Building a design system from the ground up

UX Design + Design System

When I joined the team at Neiman Marcus, I was hired to work on the re-platforming of the Connect App. Joining a team of 4 other designers, I assumed there would be some sort of process to follow, a system in place, a defined roadmap.

I was mistaken.

Our team was made up of newly hired designers, meaning we were thrown into the deep end. We had no sketch or illustrator files with designs from the current platform, no design system, and no formal process for re-platforming. Given time constraints, the team had dived head first into redesigning, and immediately I started to notice inconsistencies between each designers work.

The beginning

I began by collecting all the files we were currently working on, and identified inconsistencies between components, and began discussions to understand what we wanted in our system.

My approach

Given that I was building a design system whilst my teammates were designing new screens by the minute, I took a methodical approach to this system. I began by establishing a font library, a color library, and an icon library.These acted as foundational pieces that allowed me tp begin building components.

Educating the team on the system

To reduce friction and encourage my teammates to begin using the system, I included notes on the color library providing additional information regarding when to use which colors.

This ensured consistency among team members designs.

Creating reusable components

I continued building out the design system by building components such as navigation bars, page headers, sub-navigation, accordions, text links, buttons, product cards, progress bars, and more.

From there, I started reusing these smaller components to build robust larger components, so that every bigger component was made up of smaller reusable elements.

The scan results product description component (left) and the date filter component (right) made up of smaller components
Using the nav bar, page header and sub navigation to create a starting point for the designers to use.

Maintaining the system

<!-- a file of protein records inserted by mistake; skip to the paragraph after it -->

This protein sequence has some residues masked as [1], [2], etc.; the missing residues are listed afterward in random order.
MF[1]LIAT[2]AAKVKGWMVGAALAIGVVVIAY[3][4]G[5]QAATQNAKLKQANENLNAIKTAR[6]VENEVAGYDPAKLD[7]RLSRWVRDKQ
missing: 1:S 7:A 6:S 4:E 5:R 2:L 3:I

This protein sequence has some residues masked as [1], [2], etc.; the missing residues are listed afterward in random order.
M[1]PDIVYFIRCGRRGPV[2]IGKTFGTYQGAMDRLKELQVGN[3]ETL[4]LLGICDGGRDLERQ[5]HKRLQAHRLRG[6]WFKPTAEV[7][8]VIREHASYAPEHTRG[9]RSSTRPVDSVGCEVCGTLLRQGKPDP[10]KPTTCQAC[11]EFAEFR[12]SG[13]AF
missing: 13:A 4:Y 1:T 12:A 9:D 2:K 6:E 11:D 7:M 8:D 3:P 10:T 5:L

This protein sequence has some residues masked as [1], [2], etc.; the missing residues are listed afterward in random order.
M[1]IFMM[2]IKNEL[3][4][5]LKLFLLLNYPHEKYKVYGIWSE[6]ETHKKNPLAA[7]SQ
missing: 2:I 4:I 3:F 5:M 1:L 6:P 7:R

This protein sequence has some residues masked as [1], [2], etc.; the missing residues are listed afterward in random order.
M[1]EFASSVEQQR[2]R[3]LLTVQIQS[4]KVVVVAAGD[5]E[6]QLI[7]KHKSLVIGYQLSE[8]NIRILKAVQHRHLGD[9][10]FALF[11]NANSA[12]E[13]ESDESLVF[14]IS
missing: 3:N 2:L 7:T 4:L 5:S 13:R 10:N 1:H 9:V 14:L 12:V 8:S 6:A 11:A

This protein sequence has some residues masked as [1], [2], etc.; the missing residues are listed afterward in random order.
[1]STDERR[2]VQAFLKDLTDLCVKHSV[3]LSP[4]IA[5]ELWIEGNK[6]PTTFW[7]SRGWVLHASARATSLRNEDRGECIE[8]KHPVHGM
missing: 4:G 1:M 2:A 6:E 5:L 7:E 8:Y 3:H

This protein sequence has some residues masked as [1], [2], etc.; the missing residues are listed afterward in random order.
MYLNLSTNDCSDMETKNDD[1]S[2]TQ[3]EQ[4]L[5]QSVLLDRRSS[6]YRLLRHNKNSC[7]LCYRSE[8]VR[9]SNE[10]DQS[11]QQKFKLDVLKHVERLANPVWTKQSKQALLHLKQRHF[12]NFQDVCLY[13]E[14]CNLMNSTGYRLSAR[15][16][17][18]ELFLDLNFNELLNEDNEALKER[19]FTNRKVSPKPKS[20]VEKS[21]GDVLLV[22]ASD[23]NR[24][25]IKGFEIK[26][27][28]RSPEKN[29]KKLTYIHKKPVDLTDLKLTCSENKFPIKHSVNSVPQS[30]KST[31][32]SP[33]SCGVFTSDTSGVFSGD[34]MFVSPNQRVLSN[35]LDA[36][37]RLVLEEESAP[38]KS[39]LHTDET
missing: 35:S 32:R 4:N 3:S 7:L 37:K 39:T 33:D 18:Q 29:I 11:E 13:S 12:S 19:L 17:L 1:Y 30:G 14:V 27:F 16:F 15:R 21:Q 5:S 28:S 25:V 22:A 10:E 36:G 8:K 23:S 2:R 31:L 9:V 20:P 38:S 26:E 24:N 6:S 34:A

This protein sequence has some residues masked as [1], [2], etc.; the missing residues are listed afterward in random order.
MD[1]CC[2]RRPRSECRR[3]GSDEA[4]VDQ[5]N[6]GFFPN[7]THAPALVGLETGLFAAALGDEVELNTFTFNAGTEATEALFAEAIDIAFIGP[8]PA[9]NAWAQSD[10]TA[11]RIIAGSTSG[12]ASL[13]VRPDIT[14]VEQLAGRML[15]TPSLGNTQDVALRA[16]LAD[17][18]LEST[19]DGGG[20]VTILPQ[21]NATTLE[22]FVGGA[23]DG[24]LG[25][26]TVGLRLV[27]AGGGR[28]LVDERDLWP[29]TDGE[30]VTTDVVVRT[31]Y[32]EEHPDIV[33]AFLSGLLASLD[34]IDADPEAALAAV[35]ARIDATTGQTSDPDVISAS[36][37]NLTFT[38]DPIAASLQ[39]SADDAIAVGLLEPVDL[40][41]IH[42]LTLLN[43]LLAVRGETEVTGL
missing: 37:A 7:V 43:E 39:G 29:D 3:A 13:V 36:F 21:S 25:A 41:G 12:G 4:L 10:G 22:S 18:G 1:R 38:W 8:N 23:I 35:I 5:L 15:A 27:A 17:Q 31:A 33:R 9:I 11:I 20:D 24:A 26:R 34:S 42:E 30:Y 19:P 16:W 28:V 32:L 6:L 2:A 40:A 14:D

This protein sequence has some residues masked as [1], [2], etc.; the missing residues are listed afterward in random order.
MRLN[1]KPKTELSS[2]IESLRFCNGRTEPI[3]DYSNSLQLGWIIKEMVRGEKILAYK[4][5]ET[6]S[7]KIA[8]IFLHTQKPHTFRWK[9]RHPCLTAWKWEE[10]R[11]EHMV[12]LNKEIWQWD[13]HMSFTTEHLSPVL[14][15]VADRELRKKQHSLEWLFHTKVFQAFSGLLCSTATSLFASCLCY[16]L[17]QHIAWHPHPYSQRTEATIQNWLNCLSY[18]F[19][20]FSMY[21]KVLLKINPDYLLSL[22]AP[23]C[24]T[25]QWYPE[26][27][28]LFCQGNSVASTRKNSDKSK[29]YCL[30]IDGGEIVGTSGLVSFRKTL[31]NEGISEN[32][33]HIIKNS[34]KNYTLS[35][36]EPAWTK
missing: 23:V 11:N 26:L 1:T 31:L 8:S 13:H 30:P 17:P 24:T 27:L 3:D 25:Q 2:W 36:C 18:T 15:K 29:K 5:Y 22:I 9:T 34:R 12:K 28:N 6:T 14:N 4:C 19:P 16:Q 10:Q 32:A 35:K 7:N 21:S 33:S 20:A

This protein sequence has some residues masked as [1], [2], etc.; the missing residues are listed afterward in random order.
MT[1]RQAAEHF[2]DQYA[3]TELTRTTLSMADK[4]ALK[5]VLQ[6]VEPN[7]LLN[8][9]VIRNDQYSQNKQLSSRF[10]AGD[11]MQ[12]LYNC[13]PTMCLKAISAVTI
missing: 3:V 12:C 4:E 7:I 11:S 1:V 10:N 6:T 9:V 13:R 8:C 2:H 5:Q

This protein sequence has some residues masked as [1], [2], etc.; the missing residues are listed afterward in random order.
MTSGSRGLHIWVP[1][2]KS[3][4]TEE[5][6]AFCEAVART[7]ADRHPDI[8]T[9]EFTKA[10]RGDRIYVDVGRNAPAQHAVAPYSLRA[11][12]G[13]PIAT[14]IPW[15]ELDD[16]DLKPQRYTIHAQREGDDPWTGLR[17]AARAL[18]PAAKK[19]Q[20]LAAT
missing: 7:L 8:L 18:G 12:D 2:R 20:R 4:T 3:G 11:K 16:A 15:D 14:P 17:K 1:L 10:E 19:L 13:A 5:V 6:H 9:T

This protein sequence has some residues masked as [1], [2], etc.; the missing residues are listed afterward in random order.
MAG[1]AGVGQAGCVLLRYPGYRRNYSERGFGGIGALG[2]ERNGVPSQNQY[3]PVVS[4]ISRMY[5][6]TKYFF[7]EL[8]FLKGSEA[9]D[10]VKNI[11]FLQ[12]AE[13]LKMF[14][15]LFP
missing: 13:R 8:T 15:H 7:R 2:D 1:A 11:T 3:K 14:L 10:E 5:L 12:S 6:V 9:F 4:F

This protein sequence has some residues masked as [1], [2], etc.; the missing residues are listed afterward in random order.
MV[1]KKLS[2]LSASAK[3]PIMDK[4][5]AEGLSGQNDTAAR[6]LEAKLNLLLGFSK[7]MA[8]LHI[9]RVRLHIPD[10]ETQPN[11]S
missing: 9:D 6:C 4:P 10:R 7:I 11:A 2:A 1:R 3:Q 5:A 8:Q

Equally as important as building the system was maintaining it. I maintained the system in 3 different ways:

• Maintenance through peer feedback (issues flexing/shrinking components, changing states)

• Maintenance through Figma updates (adapting our design system to utilize new features such as max/min width, variables and advanced prototyping)

• Maintenance through progressively building out the system (added components on a needs basis)

Input fields were regularly updated to include new fields and/or variations of existing fields

Design system analytics

Aside from ongoing communication with my team, another tool I use to assess the usefulness of the design system is Figma’s built-in analytics.

These analytics are able to expose information such as which components are used most often, how many times components are being detached from their primary component, and even which instance is most used.

I observe the usage here and will often go back to my team and ask why they don’t use certain components so that I can remove unnecessary ones, or edit their composition for easier use.

I created a design system that is now used by 9 teams across the organization, with over 150 components.

Wrap Up

The implementation of the design system contributed to the business by:

• Significantly reducing screen design time, leading to quicker execution and handoff to engineers

• Empowering engineers to verify components for pixel perfect execution

• Establishing a centralized point of reference for designers to validate their work